I'm back from vacation and preparing to head over to Bordeaux for the en primeur tasting of the recent 2010 vintage. I've filed my stories for the April, May and June issues and gotten my desk almost cleared off. In doing so, I came across my notes on a few dining options when in Bordeaux.
As always, things can change, so call ahead for reservations or to confirm details if you do head to one of these places. And if you have thoughts or comments on these or other spots in Bordeaux, feel free to post your comments below.
6, rue Porte de la Monnaie
Now an institution, La Tupina has been serving hearty, southwest cuisine for nearly 30 years now. Bordeaux has gentrified itself around this small, cozy restaurant, but nothing inside La Tupina has changed.
The small wooden chairs, the large fireplace in the entryway where the food is cooked, the piles of aged beef and game bird beckoning to be ordered. The lamb shoulder falls off the bone, the cassoulet is a bottomless bowl, the steaks are over an inch thick and the frites are made in duck fat. The place is so friendly and casual, you’ll be just as comfortable dining alone as you would be with a large group of friends.
Owner Jean-Pierre Xiradakis has long been a champion of smaller châteaus from lesser appellations—the wine list sports many wines under 60 euros a bottle. If you don’t know the names, ask and you’ll get good advice. You can expect Xiradakis himself to be sitting at one of the tables.
7-8, Place Jean Jaures
This is another long-standing restaurant in town, though it tends to receive less fanfare from outsiders. Chef Mehdi Herrero took over in March of 2009 and he’s maintaining the classic, old school French cuisine that emphasizes rich food and intense sauces, though he does take some risks too, as with a three-way preparation of scallops that includes a crème brûlée.
The gibier (wild game) menu runs during winter, offering roasted palomb or braised civet, each getting their own dense, complex brown sauce that feels as if it had been reduced for days. Starters include a range of scallop dishes, oysters, or lobster roasted au gratin.
The wine list offers a slightly scattered range of Bordeaux, most at 70 euros or above. The ’08 dry white from Doisy-Daëne (52 euro) is a revelation; a brisk, citrus-, peach- and clementine-filled wine with the acidity to match the seafood courses and the body to handle foie gras.
Service is accommodating and friendly, the room small and charming, with window seats looking out at the palais de la Bourse. If you’re driving in to Bordeaux for a meal here, better to park on one of the peripheral parking lots than to wrestle your way into the middle of town, where traffic gets snarled.
Quai de Queyries
This relative newcomer is across the river from downtown Bordeaux, affording diners a beautiful view (particularly at night) of the gentrified quai. The menu focuses on fish, with a modern approach and accents of Asian and Indian spices. While the food is very good, the wine list makes it an even more compelling draw—well-chosen wines from not just Bordeaux, but the Rhône, Alsace and Loire, along with modest pricing.
Hostellerie de Plaisance
Place du Clocher
Located in the center of the town of St.-Emilion, atop the hill, this is the two-star Michelin restaurant in the hotel owned by Gerard Perse, owner of Château Pavie and three other St.-Emilion properties. It easily merits its two stars and challenges for a third.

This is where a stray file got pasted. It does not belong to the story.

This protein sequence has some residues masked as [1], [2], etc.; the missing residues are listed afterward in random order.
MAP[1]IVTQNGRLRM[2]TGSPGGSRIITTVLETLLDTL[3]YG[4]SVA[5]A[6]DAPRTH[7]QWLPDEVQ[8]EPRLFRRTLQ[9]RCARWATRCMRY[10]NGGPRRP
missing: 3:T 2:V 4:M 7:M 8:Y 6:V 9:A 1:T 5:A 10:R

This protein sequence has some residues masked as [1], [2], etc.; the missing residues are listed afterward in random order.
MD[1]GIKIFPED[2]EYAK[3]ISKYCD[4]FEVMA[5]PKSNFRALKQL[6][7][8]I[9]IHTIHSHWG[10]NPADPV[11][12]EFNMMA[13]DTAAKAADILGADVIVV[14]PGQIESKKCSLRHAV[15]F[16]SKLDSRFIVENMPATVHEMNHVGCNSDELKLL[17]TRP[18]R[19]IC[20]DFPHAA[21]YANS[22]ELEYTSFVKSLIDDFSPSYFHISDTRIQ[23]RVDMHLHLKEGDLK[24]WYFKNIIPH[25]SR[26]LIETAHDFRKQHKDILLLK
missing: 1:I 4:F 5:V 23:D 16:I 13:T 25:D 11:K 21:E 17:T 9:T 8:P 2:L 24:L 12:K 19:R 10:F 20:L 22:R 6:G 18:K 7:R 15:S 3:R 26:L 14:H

Chef Philippe Etchebest puts a modern bent on classic French food—they had me at the start, a dish featuring a thin slice of truffle-infused gelatin which melts atop a cube of foie gras as a warm mushroom consommé is poured over it. Dishes are intricately composed, with flavor, complexity and nuance to match the high eye-candy level of the presentation.
Wine service is top flight—a team of sommeliers is well-versed in the list, deep in St.-Emilions of course, but many other Bordeaux, as well Burgundies and Rhônes.
Expect a lengthy dinner—the dessert trolly shows an Alain Ducasse influence in its over-the-top array of candies and treats, and you can get herbs freshly snipped for a warm tea at the end of it all. There are 21 rooms upstairs, ideal for the preferably short walk after a splurge meal here.
L'Envers du Décor
11 rue du Clocher
This is the casual ying to Plaisance’s formal yang. With a wooden chair-and-table bistro setting, this bar à vin offers a long list of local wines, with many by the glass, allied to a menu of hearty fare such as magret de canard. Open seven days a week and centrally located, it’s the perfect pit stop during a day of visits in the beautiful town of St.-Emilion.
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Glenn Keeler — OC, CA — March 4, 2011 11:32am ET
James Molesworth — Senior Editor, Wine Spectator — March 4, 2011 11:37am ET
Paul Lopez — Paso Robles, CA — March 7, 2011 10:57am ET
Thomas Kobylarz — Hoboken, NJ — March 9, 2011 11:49am ET
Jeffrey M Davies — Bordeaux, France — March 9, 2011 7:37pm ET
Howard Levine — Los Angeles, CA, USA — March 10, 2011 1:04am ET
James Molesworth — Senior Editor, Wine Spectator — March 10, 2011 8:24am ET
Rand Hoch — West Palm Beach, Hlorida — March 10, 2011 8:28am ET
Glenn Keeler — OC, CA — March 10, 2011 1:39pm ET
Thomas Matthews — New York City — March 10, 2011 2:16pm ET
Howard Levine — Los Angeles, CA — March 10, 2011 7:25pm ET
Jeremiah Morehouse — Sacramento CA — March 14, 2011 2:02am ET
Doug Zerbst — Richmond, VA — March 14, 2011 10:39am ET
James Molesworth — Senior Editor, Wine Spectator — March 16, 2011 12:20pm ET
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